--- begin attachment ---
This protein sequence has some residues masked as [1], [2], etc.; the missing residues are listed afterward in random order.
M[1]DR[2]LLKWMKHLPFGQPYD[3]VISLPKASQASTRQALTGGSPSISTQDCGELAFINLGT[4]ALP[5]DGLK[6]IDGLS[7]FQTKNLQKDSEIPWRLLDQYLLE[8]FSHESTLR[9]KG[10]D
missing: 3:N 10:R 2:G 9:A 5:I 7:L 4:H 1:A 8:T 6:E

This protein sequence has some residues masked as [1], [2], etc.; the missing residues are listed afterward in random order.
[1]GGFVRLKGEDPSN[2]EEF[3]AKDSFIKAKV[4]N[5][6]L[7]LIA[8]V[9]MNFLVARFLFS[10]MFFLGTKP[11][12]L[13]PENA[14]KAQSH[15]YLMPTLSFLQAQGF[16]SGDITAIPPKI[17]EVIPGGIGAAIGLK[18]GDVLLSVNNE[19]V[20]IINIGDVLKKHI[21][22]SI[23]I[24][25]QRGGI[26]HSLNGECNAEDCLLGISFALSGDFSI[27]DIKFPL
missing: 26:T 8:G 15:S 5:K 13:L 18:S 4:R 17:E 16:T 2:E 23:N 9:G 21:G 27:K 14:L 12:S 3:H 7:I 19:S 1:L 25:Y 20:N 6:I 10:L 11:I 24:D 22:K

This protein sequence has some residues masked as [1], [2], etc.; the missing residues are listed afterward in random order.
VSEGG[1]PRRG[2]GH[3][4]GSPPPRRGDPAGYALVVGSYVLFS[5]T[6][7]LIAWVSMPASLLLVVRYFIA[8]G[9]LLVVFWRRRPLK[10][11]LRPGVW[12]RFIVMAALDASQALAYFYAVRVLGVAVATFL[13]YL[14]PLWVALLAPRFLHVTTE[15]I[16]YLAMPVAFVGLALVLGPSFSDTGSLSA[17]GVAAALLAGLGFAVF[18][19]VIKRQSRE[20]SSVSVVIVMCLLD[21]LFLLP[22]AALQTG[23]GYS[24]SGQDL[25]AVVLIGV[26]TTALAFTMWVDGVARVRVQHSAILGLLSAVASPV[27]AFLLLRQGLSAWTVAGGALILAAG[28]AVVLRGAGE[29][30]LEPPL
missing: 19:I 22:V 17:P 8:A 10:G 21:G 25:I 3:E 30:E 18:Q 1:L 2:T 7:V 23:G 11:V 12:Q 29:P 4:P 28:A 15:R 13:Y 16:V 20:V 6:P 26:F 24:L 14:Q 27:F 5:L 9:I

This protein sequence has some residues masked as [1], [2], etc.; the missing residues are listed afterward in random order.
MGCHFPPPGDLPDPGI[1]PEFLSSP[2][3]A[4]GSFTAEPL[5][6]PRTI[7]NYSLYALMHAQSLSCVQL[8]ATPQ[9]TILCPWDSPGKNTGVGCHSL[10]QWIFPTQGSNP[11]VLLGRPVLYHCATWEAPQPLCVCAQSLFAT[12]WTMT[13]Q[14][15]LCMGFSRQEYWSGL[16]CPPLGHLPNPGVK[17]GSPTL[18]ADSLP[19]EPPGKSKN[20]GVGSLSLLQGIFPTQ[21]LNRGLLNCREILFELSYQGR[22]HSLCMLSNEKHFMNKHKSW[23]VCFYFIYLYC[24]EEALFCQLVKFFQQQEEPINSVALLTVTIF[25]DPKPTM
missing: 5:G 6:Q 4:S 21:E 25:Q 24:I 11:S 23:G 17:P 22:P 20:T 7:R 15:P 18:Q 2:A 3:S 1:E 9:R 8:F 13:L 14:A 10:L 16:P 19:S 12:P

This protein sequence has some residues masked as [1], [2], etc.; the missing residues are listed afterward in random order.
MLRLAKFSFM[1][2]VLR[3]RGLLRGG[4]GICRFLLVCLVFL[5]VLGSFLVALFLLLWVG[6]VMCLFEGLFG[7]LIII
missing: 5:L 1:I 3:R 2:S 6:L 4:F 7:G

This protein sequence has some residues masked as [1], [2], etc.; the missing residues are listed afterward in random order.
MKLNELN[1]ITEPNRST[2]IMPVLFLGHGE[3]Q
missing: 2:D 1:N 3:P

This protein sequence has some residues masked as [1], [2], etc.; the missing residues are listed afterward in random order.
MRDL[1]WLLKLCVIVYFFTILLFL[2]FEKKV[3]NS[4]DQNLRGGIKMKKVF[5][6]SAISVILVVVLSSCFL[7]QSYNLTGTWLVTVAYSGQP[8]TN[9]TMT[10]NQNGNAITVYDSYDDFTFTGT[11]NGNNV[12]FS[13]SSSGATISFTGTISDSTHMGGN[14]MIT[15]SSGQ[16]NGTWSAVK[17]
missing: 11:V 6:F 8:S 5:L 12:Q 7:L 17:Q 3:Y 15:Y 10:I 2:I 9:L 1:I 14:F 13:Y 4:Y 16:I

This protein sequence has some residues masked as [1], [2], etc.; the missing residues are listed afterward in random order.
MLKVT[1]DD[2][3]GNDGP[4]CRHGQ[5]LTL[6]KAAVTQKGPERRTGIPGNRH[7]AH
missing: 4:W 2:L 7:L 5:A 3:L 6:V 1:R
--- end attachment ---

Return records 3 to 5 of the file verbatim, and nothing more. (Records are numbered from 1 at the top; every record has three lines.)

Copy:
This protein sequence has some residues masked as [1], [2], etc.; the missing residues are listed afterward in random order.
VSEGG[1]PRRG[2]GH[3][4]GSPPPRRGDPAGYALVVGSYVLFS[5]T[6][7]LIAWVSMPASLLLVVRYFIA[8]G[9]LLVVFWRRRPLK[10][11]LRPGVW[12]RFIVMAALDASQALAYFYAVRVLGVAVATFL[13]YL[14]PLWVALLAPRFLHVTTE[15]I[16]YLAMPVAFVGLALVLGPSFSDTGSLSA[17]GVAAALLAGLGFAVF[18][19]VIKRQSRE[20]SSVSVVIVMCLLD[21]LFLLP[22]AALQTG[23]GYS[24]SGQDL[25]AVVLIGV[26]TTALAFTMWVDGVARVRVQHSAILGLLSAVASPV[27]AFLLLRQGLSAWTVAGGALILAAG[28]AVVLRGAGE[29][30]LEPPL
missing: 19:I 22:V 17:P 8:A 10:G 21:G 25:I 3:E 30:E 18:Q 1:L 2:T 7:V 23:G 11:V 12:Q 29:P 4:P 28:A 15:R 13:Y 16:V 20:V 6:P 26:F 24:L 14:Q 27:F 5:L 9:I

This protein sequence has some residues masked as [1], [2], etc.; the missing residues are listed afterward in random order.
MGCHFPPPGDLPDPGI[1]PEFLSSP[2][3]A[4]GSFTAEPL[5][6]PRTI[7]NYSLYALMHAQSLSCVQL[8]ATPQ[9]TILCPWDSPGKNTGVGCHSL[10]QWIFPTQGSNP[11]VLLGRPVLYHCATWEAPQPLCVCAQSLFAT[12]WTMT[13]Q[14][15]LCMGFSRQEYWSGL[16]CPPLGHLPNPGVK[17]GSPTL[18]ADSLP[19]EPPGKSKN[20]GVGSLSLLQGIFPTQ[21]LNRGLLNCREILFELSYQGR[22]HSLCMLSNEKHFMNKHKSW[23]VCFYFIYLYC[24]EEALFCQLVKFFQQQEEPINSVALLTVTIF[25]DPKPTM
missing: 5:G 6:Q 4:S 21:E 25:Q 24:I 11:S 23:G 17:P 22:P 20:T 7:R 15:P 18:Q 2:A 3:S 1:E 9:R 8:F 13:L 14:A 10:L 16:P 19:S 12:P

This protein sequence has some residues masked as [1], [2], etc.; the missing residues are listed afterward in random order.
MLRLAKFSFM[1][2]VLR[3]RGLLRGG[4]GICRFLLVCLVFL[5]VLGSFLVALFLLLWVG[6]VMCLFEGLFG[7]LIII
missing: 5:L 1:I 3:R 2:S 6:L 4:F 7:G